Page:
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In Defense of BLM Corruption
Why We Should Legalize Political Activism Scams
Note to readers: Firehose of Bullshit 3 is still in the works. It’s just been quite a grueling task working on it and I decided to take a break, even during my writing time. So, there’s a few lighter, simpler articles piled up that I may publish. This is one of them.
By now there’s been ample reporting on the various accounting schemes of BLM. The most recent article doing the rounds is about a six million dollar mansion paid for by donors. Of course, the reflexive response from both left and right is to critique this type of open corruption. A similar story played out with the Trump “Election Fraud” PAC (political action committee), which spent very little of the money collected on its claimed purpose, election-related legal fights. A strange occurrence is that the political opponents of those being scammed seem to be much more outraged than the allies.
As we like to do on this newsletter, let’s take a step back and look at the consequences of what we’re doing. Do you want the money of your political opponents to effectively advance their goals? Or do you want the exact opposite to happen? Not only that, what are the type of people who donate to organizations who claim to want to defund the police or overturn the election actually donating for? I seriously doubt they clearly researched their priorities and donated to effectively advance their goals. Instead, the marketing is the product. The service that is delivered is a public signal, emotional thrill, conspiratorial narrative, or all of the above. The fact that they donated to scams in the first place cements this point.
Do we want to force organizations to carry out the misinformed wishes of people in this mental state? Or would we perhaps want to allow those who collect their money the choice to minimize the damage done? I’m very happy for BLM to buy mansions, or even just pocket the money. Same for Trump, so long as he takes it into his political retirement. So, why not just legalize political scams?
This solution is not without possible consequences. People may disguise regular scams as political scams so that they get away with it. This is a bit of a problem, and we have to be a bit specific with the legal language to solve it. We don’t want someone promising to build wells in Africa scamming people and saying, “well it’s just political activism”. I’m not a lawyer, but I think we have a body of law relating to political organizations that would come in handy here. If this isn’t possible to achieve, then we might need a more nuanced approach to allow political scams, and we should be careful of introducing unintended loopholes.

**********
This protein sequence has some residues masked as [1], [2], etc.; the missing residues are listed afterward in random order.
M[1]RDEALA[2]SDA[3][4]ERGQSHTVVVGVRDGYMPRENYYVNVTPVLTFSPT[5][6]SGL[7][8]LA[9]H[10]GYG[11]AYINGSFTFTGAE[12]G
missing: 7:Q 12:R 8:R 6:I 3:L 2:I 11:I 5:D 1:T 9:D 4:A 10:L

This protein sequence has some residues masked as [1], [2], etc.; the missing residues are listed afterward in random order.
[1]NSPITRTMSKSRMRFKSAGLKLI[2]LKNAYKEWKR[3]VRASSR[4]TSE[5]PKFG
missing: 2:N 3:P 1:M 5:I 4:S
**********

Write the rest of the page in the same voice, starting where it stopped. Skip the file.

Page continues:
Another consequence is that creating a market for this type of moral entrepreneurship (taken more literally than usual) may produce propaganda so effective that some of the people who fall for it do a billion dollars of damage in riots or invade the U.S. Capitol. This would be a terrifying outcome that is simply unimaginable in our current timeline. In all honesty, I’m skeptical that a purely market direction would result in more violence-inducing grifting than our present state. Being associated with violence is not without social or sometimes legal consequences, so in my view it's more likely that a profit-driven, rather than ideological or self-deceptive, grift will avoid it.
Isn’t it cruel to allow these people to be scammed? Yes, but unless we enforce a degree of scientific accuracy upon political campaigns that would be impossible to clearly define and easily manipulated, people will always be scammed in this manner. Most anti-corruption measures don’t prohibit all such scams, but restrict the ways these scams can “cash out”. They can only be scammed into influencing political decisions that impose the cost of their ideology upon everyone else, instead of being scammed in a way that only harms themselves.
The long-term consequences are even better. If this becomes a norm, we can expect people to be discouraged from donating to political organizations that have an emotionally compelling message, but no proof that they actually produce positive outcomes. More likely is that there’s a general chilling effect on political organizations, which if you’re like me and believe they mostly have a negative impact, is also an excellent outcome.
“Never interrupt your enemy when he is making a mistake.”
~ Napoleon Bonaparte